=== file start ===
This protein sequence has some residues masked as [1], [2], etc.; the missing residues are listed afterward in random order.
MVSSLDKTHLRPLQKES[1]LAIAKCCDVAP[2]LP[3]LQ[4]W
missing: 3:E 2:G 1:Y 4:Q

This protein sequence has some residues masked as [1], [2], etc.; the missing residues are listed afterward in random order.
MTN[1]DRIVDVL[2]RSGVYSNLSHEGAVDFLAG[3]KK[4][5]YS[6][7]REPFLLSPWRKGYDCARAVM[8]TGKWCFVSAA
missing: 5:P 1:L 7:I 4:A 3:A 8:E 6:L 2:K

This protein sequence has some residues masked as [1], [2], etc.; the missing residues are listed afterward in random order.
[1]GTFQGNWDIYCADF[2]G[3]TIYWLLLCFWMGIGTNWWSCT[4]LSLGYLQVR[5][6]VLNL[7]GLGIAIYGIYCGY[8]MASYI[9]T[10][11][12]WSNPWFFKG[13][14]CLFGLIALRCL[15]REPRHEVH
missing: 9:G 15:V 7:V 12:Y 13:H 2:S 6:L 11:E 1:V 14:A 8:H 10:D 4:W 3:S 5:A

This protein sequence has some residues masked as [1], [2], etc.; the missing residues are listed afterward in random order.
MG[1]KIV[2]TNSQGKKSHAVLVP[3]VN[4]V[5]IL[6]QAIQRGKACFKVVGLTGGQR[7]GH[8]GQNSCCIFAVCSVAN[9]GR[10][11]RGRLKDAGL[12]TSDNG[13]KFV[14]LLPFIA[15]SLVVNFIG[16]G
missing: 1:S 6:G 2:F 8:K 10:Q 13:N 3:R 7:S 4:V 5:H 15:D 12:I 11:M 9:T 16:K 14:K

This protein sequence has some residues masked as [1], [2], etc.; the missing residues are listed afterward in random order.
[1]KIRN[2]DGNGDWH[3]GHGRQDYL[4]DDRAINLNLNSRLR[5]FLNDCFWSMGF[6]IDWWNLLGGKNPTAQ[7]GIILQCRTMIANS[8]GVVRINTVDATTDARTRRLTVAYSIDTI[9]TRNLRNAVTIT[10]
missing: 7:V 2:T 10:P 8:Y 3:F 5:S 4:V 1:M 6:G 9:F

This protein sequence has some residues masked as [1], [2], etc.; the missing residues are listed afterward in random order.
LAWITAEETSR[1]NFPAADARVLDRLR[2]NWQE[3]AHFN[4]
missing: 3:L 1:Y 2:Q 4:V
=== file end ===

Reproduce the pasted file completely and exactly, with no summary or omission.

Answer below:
This protein sequence has some residues masked as [1], [2], etc.; the missing residues are listed afterward in random order.
MVSSLDKTHLRPLQKES[1]LAIAKCCDVAP[2]LP[3]LQ[4]W
missing: 3:E 2:G 1:Y 4:Q

This protein sequence has some residues masked as [1], [2], etc.; the missing residues are listed afterward in random order.
MTN[1]DRIVDVL[2]RSGVYSNLSHEGAVDFLAG[3]KK[4][5]YS[6][7]REPFLLSPWRKGYDCARAVM[8]TGKWCFVSAA
missing: 5:P 1:L 7:I 4:A 3:A 8:E 6:L 2:K

This protein sequence has some residues masked as [1], [2], etc.; the missing residues are listed afterward in random order.
[1]GTFQGNWDIYCADF[2]G[3]TIYWLLLCFWMGIGTNWWSCT[4]LSLGYLQVR[5][6]VLNL[7]GLGIAIYGIYCGY[8]MASYI[9]T[10][11][12]WSNPWFFKG[13][14]CLFGLIALRCL[15]REPRHEVH
missing: 9:G 15:V 7:V 12:Y 13:H 2:S 6:L 11:E 1:V 14:A 8:H 10:D 4:W 3:S 5:A

This protein sequence has some residues masked as [1], [2], etc.; the missing residues are listed afterward in random order.
MG[1]KIV[2]TNSQGKKSHAVLVP[3]VN[4]V[5]IL[6]QAIQRGKACFKVVGLTGGQR[7]GH[8]GQNSCCIFAVCSVAN[9]GR[10][11]RGRLKDAGL[12]TSDNG[13]KFV[14]LLPFIA[15]SLVVNFIG[16]G
missing: 1:S 6:G 2:F 8:K 10:Q 13:N 3:R 7:S 4:V 5:H 15:D 12:I 11:M 9:T 16:K 14:K

This protein sequence has some residues masked as [1], [2], etc.; the missing residues are listed afterward in random order.
[1]KIRN[2]DGNGDWH[3]GHGRQDYL[4]DDRAINLNLNSRLR[5]FLNDCFWSMGF[6]IDWWNLLGGKNPTAQ[7]GIILQCRTMIANS[8]GVVRINTVDATTDARTRRLTVAYSIDTI[9]TRNLRNAVTIT[10]
missing: 7:V 2:T 10:P 8:Y 3:F 5:S 4:V 1:M 6:G 9:F

This protein sequence has some residues masked as [1], [2], etc.; the missing residues are listed afterward in random order.
LAWITAEETSR[1]NFPAADARVLDRLR[2]NWQE[3]AHFN[4]
missing: 3:L 1:Y 2:Q 4:V